In 2011 a global survey by the charity Oxfam discovered pasta to be the world’s most popular dish. Universally appealing, pasta is inexpensive, versatile, convenient and deliciously satisfying.
Though we often see it drowning in sauce, experts agree that pasta should be just coated. Put a bowl of sauce on the table so that those who like more sauce can ladle it on to their liking.
Pasta comes in hundreds of different types and shapes. Here is a just a sample:
- Long strands: Capellini, spaghetti, bucatini
- Long flat: Fettuccine, linguini, tagliatelle, pappardelle
- Sheet: Lasagne
- Tubes: Penne, ziti, rigatoni, elbow macaroni, mostaccioli
- Specialty shapes: Farfalle, fusilli, shells, rotelle, gemelli, campanelle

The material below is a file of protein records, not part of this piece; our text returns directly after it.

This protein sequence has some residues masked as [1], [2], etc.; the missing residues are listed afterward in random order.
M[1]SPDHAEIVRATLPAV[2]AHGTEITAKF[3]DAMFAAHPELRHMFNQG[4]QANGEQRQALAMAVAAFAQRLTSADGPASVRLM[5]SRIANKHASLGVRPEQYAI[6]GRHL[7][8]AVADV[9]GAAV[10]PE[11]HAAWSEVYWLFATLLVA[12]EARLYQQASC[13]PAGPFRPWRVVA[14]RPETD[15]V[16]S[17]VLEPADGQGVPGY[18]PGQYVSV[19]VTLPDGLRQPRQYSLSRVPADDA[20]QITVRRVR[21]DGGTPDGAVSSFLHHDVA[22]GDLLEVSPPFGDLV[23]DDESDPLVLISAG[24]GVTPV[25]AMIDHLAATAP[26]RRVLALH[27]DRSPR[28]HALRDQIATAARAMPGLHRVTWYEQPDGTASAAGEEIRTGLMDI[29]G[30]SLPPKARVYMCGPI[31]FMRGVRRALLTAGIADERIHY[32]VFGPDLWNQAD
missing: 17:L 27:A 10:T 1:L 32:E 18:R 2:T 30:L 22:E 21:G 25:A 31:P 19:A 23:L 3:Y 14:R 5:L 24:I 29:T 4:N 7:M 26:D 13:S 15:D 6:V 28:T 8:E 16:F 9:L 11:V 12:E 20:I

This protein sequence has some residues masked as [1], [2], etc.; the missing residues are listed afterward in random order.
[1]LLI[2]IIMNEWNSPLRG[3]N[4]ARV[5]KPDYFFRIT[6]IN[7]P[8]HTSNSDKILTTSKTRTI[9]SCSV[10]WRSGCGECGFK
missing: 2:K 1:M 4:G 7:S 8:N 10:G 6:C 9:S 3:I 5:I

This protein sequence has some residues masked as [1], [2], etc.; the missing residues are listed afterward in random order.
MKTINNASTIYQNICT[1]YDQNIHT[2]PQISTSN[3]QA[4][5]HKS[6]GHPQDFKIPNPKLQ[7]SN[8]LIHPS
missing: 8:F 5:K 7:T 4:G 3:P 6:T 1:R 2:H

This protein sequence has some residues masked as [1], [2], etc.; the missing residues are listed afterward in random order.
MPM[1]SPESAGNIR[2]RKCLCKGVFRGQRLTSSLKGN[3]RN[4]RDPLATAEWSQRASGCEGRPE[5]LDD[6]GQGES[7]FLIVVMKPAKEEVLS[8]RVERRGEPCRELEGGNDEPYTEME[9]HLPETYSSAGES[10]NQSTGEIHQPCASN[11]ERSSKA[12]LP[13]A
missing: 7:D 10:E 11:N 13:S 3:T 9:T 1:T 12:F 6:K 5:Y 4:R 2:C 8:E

- Stuffed: Ravioli, mezzelune, tortellini
Different shapes traditionally call for different sauces. Pairing pastas and sauces is something of an art. The possible combinations are limitless. There are no hard and fast rules, just a few general guidelines to which there are plenty of exceptions. Do lots of delicious experimenting to discover what you like best.
While the long strands take a very smooth sauce, the long flat shapes take creamy or slightly chunky sauces. The tubes and specialty shapes can take thick and/or chunky sauces—the larger the pasta, the thicker or chunkier the sauce.
My one unbendable rule: Hot pasta on hot dishes. When you drain the pasta, set your serving platter or bowl in the sink and drain the pasta over it. Heat dinner plates or individual pasta bowls in the oven (about 200 degrees) or warming drawer. If you haven’t done it before, you’ll be amazed at the difference it makes in the quality of your meal.